London, UK : Rogue drones circulating above one of Europe’s busiest airports have grounded flights and left thousands of Christmas travellers stranded.
London’s Gatwick airport cancelled all 760 flight departures and landings since Thursday (Australian time), as the British army worked with local police to tackle the presence of drones being “deliberately” flown above the runway.
A total of about 110,000 passengers were affected as the airport’s runway was forced to close for more than 17 hours, cancelling flights until further notice.
Police have ruled out terrorism as the motive, as authorities continue the search for two suspects responsible for triggering the biggest disruption at Gatwick since a volcanic ash cloud in 2010.
Authorities resisted shooting the drones out of the air for fear of stray bullets, Gatwick chief operating officer Chris Woodroofe said.
Georgia-bound passenger Ani Kochiashvili spent six hours overnight sitting on a plane with her children.
“I’m very annoyed because I’m with two kids, a three-month-old and three-year-old,” she told Reuters by phone, among thousands camped in the terminal.
“They require a lot of space and food and changing and all that, and the airport is crazy busy so it’s challenging.”
Prime Minister Theresa May condemned the drone flights as “irresponsible and completely unacceptable”, adding that police may be given greater powers against drones in the future.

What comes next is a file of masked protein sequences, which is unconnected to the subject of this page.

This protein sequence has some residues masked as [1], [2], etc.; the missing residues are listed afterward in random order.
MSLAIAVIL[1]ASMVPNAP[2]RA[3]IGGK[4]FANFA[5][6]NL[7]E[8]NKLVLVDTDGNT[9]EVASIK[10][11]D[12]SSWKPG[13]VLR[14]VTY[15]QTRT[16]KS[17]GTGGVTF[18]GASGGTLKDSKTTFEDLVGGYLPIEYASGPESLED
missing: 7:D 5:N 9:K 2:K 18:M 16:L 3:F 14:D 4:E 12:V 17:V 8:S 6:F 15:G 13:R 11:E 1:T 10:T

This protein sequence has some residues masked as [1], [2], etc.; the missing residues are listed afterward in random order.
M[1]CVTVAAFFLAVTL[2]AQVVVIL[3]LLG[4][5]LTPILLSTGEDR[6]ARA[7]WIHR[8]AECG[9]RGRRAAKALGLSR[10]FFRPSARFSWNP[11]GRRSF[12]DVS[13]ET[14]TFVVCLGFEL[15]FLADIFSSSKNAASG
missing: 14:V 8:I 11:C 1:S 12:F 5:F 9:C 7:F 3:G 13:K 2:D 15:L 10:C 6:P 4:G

The airport and its biggest airline, easyJet told, passengers to check before heading to the terminal, where people sat waiting on stairs and floors.
Mr Woodroofe described one of the drones as a heavy industrial model.
“The police advice is that it would be dangerous to seek to shoot the drone down because of what may happen to the stray bullets,” he told BBC radio.
Drone expert Peter Lee, of Portsmouth University, said he and others had been anticipating disruption.
“An airport would be a preferred or obvious target for somebody who wants to either just create mischief or criminal damage,” he said.
“One of my concerns about today is that it may well encourage copy-cat incidents because you can achieve a high amount of disruption for a very, very low cost.”
Even after Gatwick re-opens, the backlog and disruption are expected to last for days.
Gatwick said that it was working with its airlines, the biggest of which also include British Airways and Norwegian, on recovery plans once the runway re-opens.
It apologised on Twitter to passengers, adding that safety was its “foremost priority”.
Gatwick, which competes with Europe’s busiest airport Heathrow, west of London, had previously said that Sunday would be its busiest day of the festive period.